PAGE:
Eastside Punks Episode 3: Stains

For episode three of Eastside Punks, we turn our attention to East L.A.’s first, most notorious, punk band. Boyle Heights’ Stains were contemporaries, and friends, of Los Angeles first-wave bands Germs, X, Mau Maus, Screamers, and The Gears. Though they viewed themselves as apart from the more celebrated acts of East L.A.’s first punk wave, they were nonetheless the first; the band that members of The Brat, Thee Undertakers, and Los Illegals saw before those bands had gotten off the ground.

The Stains were heavy dudes from a heavy neighborhood who lived the punk ethos to various extremes and channeled that mayhem into songs and performances that were chaotic, wild, and self-destructive. Their infamy often shrouded the fact they were also accomplished musicians drawing from influences well outside of most punks’ frames of reference—Deep Purple, UFO, Andrés Segovia, flamenco—and filtering them into songs steeped in various psychoses and fascist fetish nightmares.

It might be hard to fathom just how revolutionary The Stains were in a modern era where everything is “extreme,” but the metal-punk hybrid sound they pioneered starting in 1977 proved a seminal influence on SST label mates Black Flag and predated by several years similar efforts by others, like Void, Suicidal Tendencies, Slayer, Metallica, and so on. Largely dismissed or outright written out of L.A.—and East L.A.—punk history, The Stains’ criminally out-of-print self-titled album still sounds as fresh and incendiary as it did upon its initial recording nearly forty years ago and continues to inspire Eastside punk bands several generations down.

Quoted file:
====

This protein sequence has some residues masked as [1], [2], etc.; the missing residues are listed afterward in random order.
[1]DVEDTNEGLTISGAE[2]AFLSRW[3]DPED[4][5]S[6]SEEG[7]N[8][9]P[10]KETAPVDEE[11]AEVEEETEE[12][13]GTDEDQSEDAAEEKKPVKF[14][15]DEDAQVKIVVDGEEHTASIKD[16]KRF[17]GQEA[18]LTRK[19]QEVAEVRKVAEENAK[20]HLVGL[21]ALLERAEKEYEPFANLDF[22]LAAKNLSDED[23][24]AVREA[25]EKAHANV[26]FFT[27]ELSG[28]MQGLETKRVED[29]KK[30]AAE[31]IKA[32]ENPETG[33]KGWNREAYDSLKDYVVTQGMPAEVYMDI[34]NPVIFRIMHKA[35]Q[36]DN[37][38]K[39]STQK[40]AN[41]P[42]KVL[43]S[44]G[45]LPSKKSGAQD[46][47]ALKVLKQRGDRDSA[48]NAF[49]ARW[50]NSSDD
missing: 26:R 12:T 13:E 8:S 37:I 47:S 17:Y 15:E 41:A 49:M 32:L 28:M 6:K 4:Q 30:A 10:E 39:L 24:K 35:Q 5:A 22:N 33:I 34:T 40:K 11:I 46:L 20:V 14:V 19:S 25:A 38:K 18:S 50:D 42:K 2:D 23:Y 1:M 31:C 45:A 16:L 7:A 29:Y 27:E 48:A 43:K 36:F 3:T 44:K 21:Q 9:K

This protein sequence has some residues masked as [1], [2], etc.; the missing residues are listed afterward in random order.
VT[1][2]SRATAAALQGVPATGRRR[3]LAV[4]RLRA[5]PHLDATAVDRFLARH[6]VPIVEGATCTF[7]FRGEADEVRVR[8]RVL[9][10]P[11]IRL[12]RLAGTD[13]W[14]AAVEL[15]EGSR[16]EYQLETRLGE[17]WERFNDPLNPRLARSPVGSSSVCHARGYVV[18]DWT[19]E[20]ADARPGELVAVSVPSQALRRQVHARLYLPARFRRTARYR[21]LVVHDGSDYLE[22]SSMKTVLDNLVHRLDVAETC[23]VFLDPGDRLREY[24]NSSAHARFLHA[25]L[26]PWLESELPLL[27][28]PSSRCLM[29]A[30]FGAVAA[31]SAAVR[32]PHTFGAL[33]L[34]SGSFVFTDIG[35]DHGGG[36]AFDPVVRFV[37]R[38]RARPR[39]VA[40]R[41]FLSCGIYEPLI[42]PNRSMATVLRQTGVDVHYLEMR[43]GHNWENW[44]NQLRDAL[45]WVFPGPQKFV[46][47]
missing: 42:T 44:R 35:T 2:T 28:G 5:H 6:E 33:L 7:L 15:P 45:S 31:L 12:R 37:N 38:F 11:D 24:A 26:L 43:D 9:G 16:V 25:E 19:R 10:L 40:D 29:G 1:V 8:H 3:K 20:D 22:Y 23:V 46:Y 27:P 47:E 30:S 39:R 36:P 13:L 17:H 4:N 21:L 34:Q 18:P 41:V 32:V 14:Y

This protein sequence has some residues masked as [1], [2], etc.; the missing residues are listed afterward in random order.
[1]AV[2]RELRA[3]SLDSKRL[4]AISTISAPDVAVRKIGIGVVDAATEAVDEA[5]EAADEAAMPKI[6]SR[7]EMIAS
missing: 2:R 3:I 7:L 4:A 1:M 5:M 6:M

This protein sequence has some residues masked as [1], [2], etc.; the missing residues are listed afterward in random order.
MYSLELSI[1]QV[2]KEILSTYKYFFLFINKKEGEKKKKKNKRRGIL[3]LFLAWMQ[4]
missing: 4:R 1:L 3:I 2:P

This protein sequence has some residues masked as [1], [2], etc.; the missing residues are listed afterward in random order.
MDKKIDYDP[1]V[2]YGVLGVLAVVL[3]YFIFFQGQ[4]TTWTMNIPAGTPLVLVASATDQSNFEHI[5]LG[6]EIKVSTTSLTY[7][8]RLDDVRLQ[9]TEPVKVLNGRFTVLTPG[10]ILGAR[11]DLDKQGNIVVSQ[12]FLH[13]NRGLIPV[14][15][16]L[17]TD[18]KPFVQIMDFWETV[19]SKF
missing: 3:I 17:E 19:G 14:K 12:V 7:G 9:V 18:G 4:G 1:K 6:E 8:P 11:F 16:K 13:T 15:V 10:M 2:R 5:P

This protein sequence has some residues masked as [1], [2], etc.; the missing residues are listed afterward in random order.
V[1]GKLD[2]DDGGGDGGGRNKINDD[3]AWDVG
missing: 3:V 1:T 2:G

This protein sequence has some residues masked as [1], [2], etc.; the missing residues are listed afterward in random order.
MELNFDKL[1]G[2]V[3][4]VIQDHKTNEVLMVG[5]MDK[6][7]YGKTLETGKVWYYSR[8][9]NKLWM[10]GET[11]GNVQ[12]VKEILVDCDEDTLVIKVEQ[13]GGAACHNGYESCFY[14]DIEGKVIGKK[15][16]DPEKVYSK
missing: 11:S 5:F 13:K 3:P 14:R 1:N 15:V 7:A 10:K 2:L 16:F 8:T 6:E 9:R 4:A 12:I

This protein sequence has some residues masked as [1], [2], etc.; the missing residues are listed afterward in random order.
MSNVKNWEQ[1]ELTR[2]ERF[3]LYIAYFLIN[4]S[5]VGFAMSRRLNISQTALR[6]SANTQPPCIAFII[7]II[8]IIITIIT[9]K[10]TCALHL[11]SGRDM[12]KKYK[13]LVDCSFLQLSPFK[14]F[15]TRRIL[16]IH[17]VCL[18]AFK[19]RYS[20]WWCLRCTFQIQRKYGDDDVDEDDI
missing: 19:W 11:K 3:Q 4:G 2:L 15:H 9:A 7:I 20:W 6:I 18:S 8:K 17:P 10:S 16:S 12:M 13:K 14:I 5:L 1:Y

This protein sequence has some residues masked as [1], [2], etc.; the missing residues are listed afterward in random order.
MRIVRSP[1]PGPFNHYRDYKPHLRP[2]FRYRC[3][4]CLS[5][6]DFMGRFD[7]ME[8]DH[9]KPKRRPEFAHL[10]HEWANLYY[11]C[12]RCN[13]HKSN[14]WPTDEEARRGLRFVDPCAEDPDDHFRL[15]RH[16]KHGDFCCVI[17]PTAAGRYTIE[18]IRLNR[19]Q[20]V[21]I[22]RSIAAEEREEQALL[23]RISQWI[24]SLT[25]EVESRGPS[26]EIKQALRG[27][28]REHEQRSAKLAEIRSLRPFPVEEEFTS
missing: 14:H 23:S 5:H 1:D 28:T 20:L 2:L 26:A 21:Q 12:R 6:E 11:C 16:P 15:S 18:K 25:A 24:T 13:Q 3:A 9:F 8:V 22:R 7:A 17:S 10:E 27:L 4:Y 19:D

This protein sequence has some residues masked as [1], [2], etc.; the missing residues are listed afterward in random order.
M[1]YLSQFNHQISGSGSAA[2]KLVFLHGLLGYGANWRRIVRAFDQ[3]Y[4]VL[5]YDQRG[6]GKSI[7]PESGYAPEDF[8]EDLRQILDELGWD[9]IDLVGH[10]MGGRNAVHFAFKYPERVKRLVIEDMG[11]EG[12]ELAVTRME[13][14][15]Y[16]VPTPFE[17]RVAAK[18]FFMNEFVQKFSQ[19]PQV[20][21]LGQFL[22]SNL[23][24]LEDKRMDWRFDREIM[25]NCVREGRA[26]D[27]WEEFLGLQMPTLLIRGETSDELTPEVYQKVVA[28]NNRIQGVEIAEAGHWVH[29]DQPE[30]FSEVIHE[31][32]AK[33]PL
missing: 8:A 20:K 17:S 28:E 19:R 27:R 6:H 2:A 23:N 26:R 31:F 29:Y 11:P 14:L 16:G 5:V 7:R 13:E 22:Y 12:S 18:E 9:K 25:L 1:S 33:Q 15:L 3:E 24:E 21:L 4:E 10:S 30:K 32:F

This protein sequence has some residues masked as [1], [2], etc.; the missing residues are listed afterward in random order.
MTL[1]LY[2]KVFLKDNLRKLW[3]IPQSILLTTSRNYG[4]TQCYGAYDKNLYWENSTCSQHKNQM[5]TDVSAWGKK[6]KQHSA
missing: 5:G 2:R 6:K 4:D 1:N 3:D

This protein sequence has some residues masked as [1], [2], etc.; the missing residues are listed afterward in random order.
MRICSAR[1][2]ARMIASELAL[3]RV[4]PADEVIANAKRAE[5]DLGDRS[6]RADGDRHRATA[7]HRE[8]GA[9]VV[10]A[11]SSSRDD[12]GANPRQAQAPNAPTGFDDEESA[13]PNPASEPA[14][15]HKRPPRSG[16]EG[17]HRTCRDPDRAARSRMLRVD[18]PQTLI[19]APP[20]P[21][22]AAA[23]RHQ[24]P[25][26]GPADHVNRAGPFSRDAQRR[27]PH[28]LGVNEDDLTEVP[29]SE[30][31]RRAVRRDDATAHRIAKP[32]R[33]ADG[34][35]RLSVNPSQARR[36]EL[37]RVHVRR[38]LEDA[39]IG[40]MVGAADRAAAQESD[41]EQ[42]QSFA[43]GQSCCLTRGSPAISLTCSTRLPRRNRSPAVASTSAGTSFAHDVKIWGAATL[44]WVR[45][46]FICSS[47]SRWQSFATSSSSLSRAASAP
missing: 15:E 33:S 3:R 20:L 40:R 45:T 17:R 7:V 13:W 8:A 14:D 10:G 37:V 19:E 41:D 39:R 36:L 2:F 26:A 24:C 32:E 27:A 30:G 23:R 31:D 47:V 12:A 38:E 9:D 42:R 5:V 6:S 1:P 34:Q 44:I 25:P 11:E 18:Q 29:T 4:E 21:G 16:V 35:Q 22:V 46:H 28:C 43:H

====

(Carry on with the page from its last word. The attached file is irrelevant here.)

Eastside Punks is a film series about Los Angeles’s other punk scene, one whose existence has developed parallel to, and occasionally intersected with, but remains largely marginalized from L.A.’s greater musical underground. Blending live footage and interviews with multiple generations of musicians, artists, writers, and scenesters, Eastside Punks taps into stories from the scene’s history: from its beginnings in East L.A.’s art and music underground of the 1970s to the rise and fall of its premier club, The Vex, and the bands that called it home; how its 1980s rebirth as a wholly underground scene based in backyards and advertised on flyers and traded cassette tapes led to the celebrated Chicano Groove music scene of the late 1990s; and how it remains a vibrant subculture where Chicano rasquachismo meets punk DIY to create one of the few remaining corners of punk’s true underground.